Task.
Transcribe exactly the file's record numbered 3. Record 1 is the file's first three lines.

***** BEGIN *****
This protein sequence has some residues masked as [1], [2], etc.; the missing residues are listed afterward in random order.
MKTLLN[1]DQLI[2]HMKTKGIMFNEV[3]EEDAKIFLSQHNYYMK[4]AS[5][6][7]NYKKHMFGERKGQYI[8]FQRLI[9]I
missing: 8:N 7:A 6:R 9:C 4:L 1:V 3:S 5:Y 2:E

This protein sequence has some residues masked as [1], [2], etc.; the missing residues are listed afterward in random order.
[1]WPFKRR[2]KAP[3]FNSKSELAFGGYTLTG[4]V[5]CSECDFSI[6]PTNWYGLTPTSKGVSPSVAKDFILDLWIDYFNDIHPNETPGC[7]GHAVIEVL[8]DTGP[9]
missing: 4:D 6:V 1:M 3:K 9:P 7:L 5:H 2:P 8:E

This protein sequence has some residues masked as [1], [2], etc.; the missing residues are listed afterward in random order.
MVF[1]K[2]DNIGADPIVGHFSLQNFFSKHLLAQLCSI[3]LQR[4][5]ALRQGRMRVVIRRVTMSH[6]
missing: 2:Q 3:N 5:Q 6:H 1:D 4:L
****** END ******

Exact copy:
This protein sequence has some residues masked as [1], [2], etc.; the missing residues are listed afterward in random order.
MVF[1]K[2]DNIGADPIVGHFSLQNFFSKHLLAQLCSI[3]LQR[4][5]ALRQGRMRVVIRRVTMSH[6]
missing: 2:Q 3:N 5:Q 6:H 1:D 4:L